What’s in the Hair?
For the first time in over six weeks, hairdressers in Germany on Saturday were allowed to re-open, but many people were not sure whether to visit the hairdressing salon was a good idea.
One in four people, 25 percent polled in a YouGov survey commissioned by dpa said they had “mild concerns” but would still go for a trim, while 13 percent said they had “major concerns” or “very major concerns.”
The representative survey found that 11 percent would not be making any hair appointments due to the risk of contracting coronavirus.
Another 11 percent sought help from someone else to tame their locks, with largely positive results: 87 percent of people who got a lockdown haircut said they were either “very satisfied” or “rather satisfied” with it. According to YouGov, only three percent of amateur haircuts ended in disaster very unsatisfied.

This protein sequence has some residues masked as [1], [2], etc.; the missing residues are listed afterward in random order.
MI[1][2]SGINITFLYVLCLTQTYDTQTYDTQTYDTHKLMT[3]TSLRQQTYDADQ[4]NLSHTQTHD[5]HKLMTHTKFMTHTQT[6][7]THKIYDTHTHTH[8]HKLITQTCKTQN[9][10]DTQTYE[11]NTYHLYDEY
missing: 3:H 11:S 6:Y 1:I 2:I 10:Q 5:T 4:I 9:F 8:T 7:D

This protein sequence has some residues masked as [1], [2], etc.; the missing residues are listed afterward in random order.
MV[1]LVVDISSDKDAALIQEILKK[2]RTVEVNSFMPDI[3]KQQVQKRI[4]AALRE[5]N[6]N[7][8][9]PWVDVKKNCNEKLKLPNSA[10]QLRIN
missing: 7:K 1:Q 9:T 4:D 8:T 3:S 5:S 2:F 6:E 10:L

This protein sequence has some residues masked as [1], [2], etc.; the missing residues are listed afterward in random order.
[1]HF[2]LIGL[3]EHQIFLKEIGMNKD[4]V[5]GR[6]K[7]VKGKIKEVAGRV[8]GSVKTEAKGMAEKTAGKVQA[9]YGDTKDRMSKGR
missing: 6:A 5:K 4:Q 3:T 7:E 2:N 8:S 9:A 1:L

What happens when hairstylists are no longer able to have clients ?
The concept of African American women not being able to get their hair done is considered traumatic to them.
It’s no secret that hair plays a major role within Black culture. But Black hair also has considerable effects outside of the community. Black women’s hair can impact the creative state of popular culture in so many ways.
What we decide to do with our hair and how often we switch up our style often sparks or reignites trends. It shows up on Instagram, moodboards, and eventually ends up on magazine spreads.